Commonplace items open a window for us into the culture of early America. The coins that were used in trade, household items like quill pens, and even small nods to vanity like the ostrich plumes, all speak volumes about the everyday lives led by early Americans.
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A shortage of cash in the North American colonies forced the colonists to use a wide variety of coins from many countries in addition to paper currency. Each colony would set its own exchange rate for the value of coins and bills compared to the British pound sterling. A coin or bill, for example, might have one value in Virginia but quite another in New York. It was common for merchants to weigh coins and value them by metal content rather than strictly by face value; this practice explains the use of old, thin coins to make toys (see, for example, our Whirligig).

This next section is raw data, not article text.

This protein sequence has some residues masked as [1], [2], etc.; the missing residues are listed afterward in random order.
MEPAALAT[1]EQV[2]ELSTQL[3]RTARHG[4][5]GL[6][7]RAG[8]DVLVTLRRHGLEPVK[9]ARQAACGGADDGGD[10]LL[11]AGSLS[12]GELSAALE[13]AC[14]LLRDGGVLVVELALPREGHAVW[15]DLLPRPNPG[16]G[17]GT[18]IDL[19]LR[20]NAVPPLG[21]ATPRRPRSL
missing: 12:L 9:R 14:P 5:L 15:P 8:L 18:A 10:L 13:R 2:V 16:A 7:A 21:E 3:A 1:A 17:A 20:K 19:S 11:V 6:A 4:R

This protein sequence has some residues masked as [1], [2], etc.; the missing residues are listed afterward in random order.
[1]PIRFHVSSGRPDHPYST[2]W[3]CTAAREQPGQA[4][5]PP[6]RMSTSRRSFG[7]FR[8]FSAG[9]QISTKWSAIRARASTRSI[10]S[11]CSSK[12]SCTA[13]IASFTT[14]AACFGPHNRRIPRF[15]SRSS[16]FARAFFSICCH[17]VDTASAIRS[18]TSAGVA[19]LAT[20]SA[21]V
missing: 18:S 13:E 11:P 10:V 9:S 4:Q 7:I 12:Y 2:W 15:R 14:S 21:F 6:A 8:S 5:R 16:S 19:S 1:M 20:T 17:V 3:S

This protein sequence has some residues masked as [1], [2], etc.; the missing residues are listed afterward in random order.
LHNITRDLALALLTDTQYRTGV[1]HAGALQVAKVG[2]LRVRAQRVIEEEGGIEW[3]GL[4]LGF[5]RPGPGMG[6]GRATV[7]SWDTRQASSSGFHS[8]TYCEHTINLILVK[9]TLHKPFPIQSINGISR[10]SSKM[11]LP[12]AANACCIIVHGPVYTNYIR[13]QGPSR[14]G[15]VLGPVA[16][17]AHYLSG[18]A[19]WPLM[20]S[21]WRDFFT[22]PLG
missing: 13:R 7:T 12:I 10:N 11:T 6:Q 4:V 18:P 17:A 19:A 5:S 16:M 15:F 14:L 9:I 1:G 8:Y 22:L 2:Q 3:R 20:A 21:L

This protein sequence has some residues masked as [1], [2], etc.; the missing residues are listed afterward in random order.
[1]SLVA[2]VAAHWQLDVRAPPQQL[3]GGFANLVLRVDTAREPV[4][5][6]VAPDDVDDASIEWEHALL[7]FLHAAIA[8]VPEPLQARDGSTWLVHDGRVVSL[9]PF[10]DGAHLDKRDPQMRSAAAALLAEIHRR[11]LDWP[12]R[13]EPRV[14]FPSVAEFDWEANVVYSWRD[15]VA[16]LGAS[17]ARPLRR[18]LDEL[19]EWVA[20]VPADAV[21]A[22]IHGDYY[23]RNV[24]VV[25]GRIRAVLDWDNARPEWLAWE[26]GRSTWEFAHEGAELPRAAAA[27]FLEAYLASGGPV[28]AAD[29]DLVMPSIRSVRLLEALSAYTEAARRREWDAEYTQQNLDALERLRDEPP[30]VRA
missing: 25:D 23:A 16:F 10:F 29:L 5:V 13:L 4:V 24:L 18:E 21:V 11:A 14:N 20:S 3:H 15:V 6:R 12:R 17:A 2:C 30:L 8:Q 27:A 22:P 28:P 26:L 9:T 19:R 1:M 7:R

References to the feather quill pen occur as early as the 6th century CE, as the scribes of the medieval European monasteries and the great Islamic libraries safeguarded their collections of illuminated manuscripts against the perils of the Middle Ages. The history of Europe and the Americas continued to be written with the quill pen as patriots, artists, and scholars created their lasting contributions to history. Although mass produced steel pen points replaced the quill pen in common use by the late 19th century, the fine sharpness and flexibility of the quill nib still gives enjoyment to the calligrapher and the artist as well as the historian.
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Popularized elaborately at the court of Louis XIV by Marie Antoinette, it was the fashion at various times during the past centuries to trim both men's and ladies' hats, or even ladies' hair arrangements, with feathers. Our plumes are dyed ostrich plumes, and our pheasant tails are left in their natural color. All are ready for millinery use.